USFL Week 2: How to Watch and Attend Every Game

How the USFL is Positioned to do What the Others Couldn’t — Survive

Last June is was announced that the United States Football League (USFL) would be returning in 2022 on FOX. At the time there wasn’t many details other than that the league would be partially owned by the network and that they were targeting between eight and ten teams.

Many months went by without news, but in October that all changed. This is when we first heard reports that the USFL was in talks with representatives from Birmingham, AL and Jefferson County to host the entirety of their debut season.

Since then we’ve learned a lot more about the league, and the closer we get to kickoff the more legitimacy they’re gaining in the eyes of the fans. For the first time, in a long time, it looks like a spring football league is setup for success. At least setup to make it to a second season, which we haven’t seen in a long time.

Today, we wanted to discuss how the USFL is setup for success, and positioned in a way to do what the others couldn’t; survive. In the span of just four years we’ve seen the AAF and the XFL come and go. Clearly, they had completely different reasons for heading south; but regardless neither are playing today.

When we look back at the graveyard of spring leagues, there’s a couple items that seem to plague them all. Broadcasting and financing. Which leads us to our first point.

Broadcasting

When we first learned that the USFL was returning, we knew it would be broadcast on FOX and that the network had a stake in the league. Now that more details have come out, it’s now understood that FOX not only has a stake, they are majority owners in the startup. This effectively cancels out one of the two major issues that startup leagues face when trying to get their feet on the ground.

If that wasn’t a major factor along, the new USFL has signed a multi-year media rights deal with NBC. This will see NBC pay one of their major competitors to air the new league for the first three years. Although numbers haven’t been made public, we’re told the deal is for a ‘significant amount’.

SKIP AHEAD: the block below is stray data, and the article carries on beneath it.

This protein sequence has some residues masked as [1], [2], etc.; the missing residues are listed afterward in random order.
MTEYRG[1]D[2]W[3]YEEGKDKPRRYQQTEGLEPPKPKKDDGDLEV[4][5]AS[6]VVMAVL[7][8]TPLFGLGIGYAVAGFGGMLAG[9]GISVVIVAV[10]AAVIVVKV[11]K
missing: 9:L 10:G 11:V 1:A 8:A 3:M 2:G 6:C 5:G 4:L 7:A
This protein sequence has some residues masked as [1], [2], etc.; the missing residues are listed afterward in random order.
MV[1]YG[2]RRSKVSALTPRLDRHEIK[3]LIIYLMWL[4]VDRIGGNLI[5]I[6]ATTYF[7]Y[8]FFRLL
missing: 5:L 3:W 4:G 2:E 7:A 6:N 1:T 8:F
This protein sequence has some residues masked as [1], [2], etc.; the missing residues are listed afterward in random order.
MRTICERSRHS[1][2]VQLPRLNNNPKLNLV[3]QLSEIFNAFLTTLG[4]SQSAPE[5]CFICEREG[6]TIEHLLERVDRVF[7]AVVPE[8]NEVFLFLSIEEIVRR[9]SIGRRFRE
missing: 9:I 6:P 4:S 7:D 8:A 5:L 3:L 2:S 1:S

If there was any doubt that NBC wouldn’t be as engaged as FOX, those should be put to rest. During a USFL media event last month the league announced that the debut game between the Birmingham Stallions and New Jersey Generals would be simulcast on both FOX and NBC. This marks the first time a major sporting event would be shared between broadcasters since Super Bowl 1.

Additionally, FOX has been able to leverage their NFL broadcasting rights when it comes to promoting the USFL. Starting during FOX’s last Thursday Night Football broadcast of the season, we’ve seen the network roll out a huge marketing campaign for the new league. Every NFL broadcast since has included a USFL promo, giving the new league major exposure. During the NFC Championship the network aired the first 30-second spot for the USFL, which was viewed by over 50M people.

FOX is now expanding their marketing reach, airing spots for the league during the leadup to NASCAR ‘Clash at the Coliseum’, and it’s expected that a new promo drops during the big race. Looking forward, the Super Bowl is set to air on the leagues other broadcast partner, NBC, and we’d be surprised if we don’t see a mention there as well. Naturally, this would be nothing but good news for the USFL.

Funding

We spoke a lot about FOX in regards to broadcasting, but as majority owners they have a huge hand in the funding as well. It’s been reported that the network has earmarked $150M to help fund the league over the first three years. When we look back at the XFL in 2020, bankruptcy filings showed that Vince McMahon sunk over $250M into the league, which shuttered halfway through the first season. Some will try to make comparisons, but there’s more to the story than hard numbers.

The XFL had a lot more leadup team to kickoff, essentially the league had been operational for nearly two years prior to the first game. The USFL on the other hand have been around a relatively short time, and have a three-year plan in place in hopes to keep the league on the field. There’s no doubt about it, the USFL is going barebones to start things out. EVP Football Operations, Daryl Johnston, recently said in an interview the goal for season one is to hit the field, for season two is to get better and to be great by season three.